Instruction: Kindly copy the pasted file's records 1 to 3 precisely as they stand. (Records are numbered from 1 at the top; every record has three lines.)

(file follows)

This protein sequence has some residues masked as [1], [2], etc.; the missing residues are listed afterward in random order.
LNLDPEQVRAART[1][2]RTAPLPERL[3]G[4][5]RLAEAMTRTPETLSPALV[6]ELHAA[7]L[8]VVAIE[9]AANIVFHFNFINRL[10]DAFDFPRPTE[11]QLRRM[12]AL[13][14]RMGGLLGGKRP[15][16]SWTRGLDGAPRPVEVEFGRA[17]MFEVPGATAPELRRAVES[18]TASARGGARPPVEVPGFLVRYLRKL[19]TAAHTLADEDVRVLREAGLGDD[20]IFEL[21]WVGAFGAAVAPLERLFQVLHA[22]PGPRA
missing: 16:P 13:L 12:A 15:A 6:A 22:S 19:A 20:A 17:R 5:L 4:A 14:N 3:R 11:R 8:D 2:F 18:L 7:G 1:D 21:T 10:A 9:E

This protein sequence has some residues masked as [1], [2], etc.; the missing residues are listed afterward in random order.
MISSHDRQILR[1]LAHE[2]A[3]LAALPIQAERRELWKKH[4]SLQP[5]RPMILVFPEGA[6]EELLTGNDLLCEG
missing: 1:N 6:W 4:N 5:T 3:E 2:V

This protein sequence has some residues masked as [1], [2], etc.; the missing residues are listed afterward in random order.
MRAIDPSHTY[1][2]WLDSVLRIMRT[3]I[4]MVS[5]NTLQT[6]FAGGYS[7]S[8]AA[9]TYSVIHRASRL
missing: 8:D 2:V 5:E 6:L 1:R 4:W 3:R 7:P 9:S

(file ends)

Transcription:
This protein sequence has some residues masked as [1], [2], etc.; the missing residues are listed afterward in random order.
LNLDPEQVRAART[1][2]RTAPLPERL[3]G[4][5]RLAEAMTRTPETLSPALV[6]ELHAA[7]L[8]VVAIE[9]AANIVFHFNFINRL[10]DAFDFPRPTE[11]QLRRM[12]AL[13][14]RMGGLLGGKRP[15][16]SWTRGLDGAPRPVEVEFGRA[17]MFEVPGATAPELRRAVES[18]TASARGGARPPVEVPGFLVRYLRKL[19]TAAHTLADEDVRVLREAGLGDD[20]IFEL[21]WVGAFGAAVAPLERLFQVLHA[22]PGPRA
missing: 16:P 13:L 12:A 15:A 6:A 22:S 19:A 20:A 17:R 5:L 4:A 14:N 3:R 11:R 8:D 2:F 18:L 7:G 1:D 21:T 10:A 9:E

This protein sequence has some residues masked as [1], [2], etc.; the missing residues are listed afterward in random order.
MISSHDRQILR[1]LAHE[2]A[3]LAALPIQAERRELWKKH[4]SLQP[5]RPMILVFPEGA[6]EELLTGNDLLCEG
missing: 1:N 6:W 4:N 5:T 3:E 2:V

This protein sequence has some residues masked as [1], [2], etc.; the missing residues are listed afterward in random order.
MRAIDPSHTY[1][2]WLDSVLRIMRT[3]I[4]MVS[5]NTLQT[6]FAGGYS[7]S[8]AA[9]TYSVIHRASRL
missing: 8:D 2:V 5:E 6:L 1:R 4:W 3:R 7:P 9:S